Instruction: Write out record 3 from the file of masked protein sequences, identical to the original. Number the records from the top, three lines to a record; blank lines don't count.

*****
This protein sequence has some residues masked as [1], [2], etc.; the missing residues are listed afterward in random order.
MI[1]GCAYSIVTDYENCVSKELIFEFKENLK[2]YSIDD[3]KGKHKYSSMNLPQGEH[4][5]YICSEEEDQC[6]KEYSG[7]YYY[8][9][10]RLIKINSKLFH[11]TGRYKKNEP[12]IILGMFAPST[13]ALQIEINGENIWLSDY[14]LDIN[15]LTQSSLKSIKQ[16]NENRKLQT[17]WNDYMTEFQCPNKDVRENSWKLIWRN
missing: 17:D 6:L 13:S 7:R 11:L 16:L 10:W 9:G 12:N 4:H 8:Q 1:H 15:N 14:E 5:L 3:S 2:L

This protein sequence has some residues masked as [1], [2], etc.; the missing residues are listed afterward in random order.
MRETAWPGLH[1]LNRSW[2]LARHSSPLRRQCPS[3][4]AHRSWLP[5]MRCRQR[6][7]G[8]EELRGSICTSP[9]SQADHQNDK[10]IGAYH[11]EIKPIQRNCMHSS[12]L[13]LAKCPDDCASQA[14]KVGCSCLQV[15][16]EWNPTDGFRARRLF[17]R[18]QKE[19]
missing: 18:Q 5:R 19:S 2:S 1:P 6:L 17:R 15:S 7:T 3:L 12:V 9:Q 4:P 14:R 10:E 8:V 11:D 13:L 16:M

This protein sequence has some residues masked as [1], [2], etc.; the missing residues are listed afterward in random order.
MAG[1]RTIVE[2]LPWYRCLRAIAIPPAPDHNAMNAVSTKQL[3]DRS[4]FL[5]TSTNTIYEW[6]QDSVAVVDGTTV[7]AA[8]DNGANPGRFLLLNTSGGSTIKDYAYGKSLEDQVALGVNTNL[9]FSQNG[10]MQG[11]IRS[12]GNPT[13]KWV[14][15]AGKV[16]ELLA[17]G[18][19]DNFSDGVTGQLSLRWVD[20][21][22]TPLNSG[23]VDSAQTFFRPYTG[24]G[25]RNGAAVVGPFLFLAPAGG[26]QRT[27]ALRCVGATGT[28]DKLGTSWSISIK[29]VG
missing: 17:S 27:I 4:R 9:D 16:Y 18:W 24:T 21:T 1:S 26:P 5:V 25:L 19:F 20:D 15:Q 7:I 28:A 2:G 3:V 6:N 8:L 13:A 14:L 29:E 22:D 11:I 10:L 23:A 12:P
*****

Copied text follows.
This protein sequence has some residues masked as [1], [2], etc.; the missing residues are listed afterward in random order.
MAG[1]RTIVE[2]LPWYRCLRAIAIPPAPDHNAMNAVSTKQL[3]DRS[4]FL[5]TSTNTIYEW[6]QDSVAVVDGTTV[7]AA[8]DNGANPGRFLLLNTSGGSTIKDYAYGKSLEDQVALGVNTNL[9]FSQNG[10]MQG[11]IRS[12]GNPT[13]KWV[14][15]AGKV[16]ELLA[17]G[18][19]DNFSDGVTGQLSLRWVD[20][21][22]TPLNSG[23]VDSAQTFFRPYTG[24]G[25]RNGAAVVGPFLFLAPAGG[26]QRT[27]ALRCVGATGT[28]DKLGTSWSISIK[29]VG
missing: 17:S 27:I 4:R 9:D 16:Y 18:W 24:T 21:T 1:S 26:P 5:V 25:L 19:F 20:D 15:Q 7:I 28:A 2:G 3:V 6:N 8:L 13:A 14:L 29:E 22:D 11:I 10:L 23:A 12:P